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The Chinese distorted view of democracy

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热度1336票 时间:2008年6月05日 21:45

From: http://upiasiaonline.com/Politics/2008/06/04/the_chinese_distorted_view_of_democracy/9610/

Guangzhou, China — It is inevitable that the topic of democracy should be in the minds of many Chinese early this month, especially today. Unlike many people in the world who have enjoyed a democratic lifestyle, however, there are still many misunderstandings in the minds of the Chinese.

The most common viewpoint is often expressed in the statement, “Democracy isn’t food.” Many tend to set the two against each other: democracy versus bread. How on earth did people get this idea, which has made them averse to democracy? The Chinese need to carefully evaluate this concept of theirs.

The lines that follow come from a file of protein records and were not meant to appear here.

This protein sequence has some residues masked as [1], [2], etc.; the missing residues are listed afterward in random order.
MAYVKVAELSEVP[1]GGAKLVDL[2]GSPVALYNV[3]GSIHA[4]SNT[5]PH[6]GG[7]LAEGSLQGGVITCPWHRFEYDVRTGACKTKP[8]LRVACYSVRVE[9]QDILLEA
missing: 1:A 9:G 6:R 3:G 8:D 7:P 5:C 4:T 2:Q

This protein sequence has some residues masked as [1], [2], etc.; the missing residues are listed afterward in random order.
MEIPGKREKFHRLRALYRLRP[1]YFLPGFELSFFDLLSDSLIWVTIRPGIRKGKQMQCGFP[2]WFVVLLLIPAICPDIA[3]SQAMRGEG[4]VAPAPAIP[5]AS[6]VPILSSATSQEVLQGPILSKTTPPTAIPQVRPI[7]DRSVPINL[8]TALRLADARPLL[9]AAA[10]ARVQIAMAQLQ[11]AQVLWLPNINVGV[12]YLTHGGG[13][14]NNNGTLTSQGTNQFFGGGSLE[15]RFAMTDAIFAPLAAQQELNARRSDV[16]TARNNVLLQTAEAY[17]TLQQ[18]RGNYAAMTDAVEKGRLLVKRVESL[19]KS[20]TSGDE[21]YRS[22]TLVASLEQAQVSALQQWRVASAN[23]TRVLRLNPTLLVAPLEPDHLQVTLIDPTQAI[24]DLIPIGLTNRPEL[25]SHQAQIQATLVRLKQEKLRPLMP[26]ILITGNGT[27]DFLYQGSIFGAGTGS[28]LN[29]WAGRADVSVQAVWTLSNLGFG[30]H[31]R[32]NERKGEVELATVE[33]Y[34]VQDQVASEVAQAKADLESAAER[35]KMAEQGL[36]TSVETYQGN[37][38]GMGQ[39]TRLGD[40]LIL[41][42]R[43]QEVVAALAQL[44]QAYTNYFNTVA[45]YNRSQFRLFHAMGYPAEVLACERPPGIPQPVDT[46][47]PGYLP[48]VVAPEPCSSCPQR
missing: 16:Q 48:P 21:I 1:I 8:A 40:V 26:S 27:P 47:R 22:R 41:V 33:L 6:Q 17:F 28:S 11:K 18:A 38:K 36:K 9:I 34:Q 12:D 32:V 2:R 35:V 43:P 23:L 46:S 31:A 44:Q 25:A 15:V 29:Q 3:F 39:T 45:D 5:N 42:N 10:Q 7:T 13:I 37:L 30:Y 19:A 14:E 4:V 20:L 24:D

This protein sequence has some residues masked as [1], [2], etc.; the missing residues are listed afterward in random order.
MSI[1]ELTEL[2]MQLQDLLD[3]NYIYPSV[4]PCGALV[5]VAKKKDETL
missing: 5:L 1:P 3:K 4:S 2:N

Here are two undeniable facts: Most of the top 100 countries, whose citizens are the wealthiest in the world, are democratic, and almost all those at the bottom are non-democratic; there is practically no country that has transformed itself from an autocracy to a democracy in which the people have a lower living standard than before.

Even in the case of India, if it didn’t practice democracy its people would have an even harder life than they have now. How can we prove this theory? It’s easy. The Indian aren’t fools; if they thought a king could bring them more bread than democracy could, they have complete freedom to elect a king, and to kneel down and shout “Long life!” to him.

That is exactly the merit of a democratic system – the people can even collectively decide to forsake democracy and return to a lower social system. Such a thing has never occurred in history, however.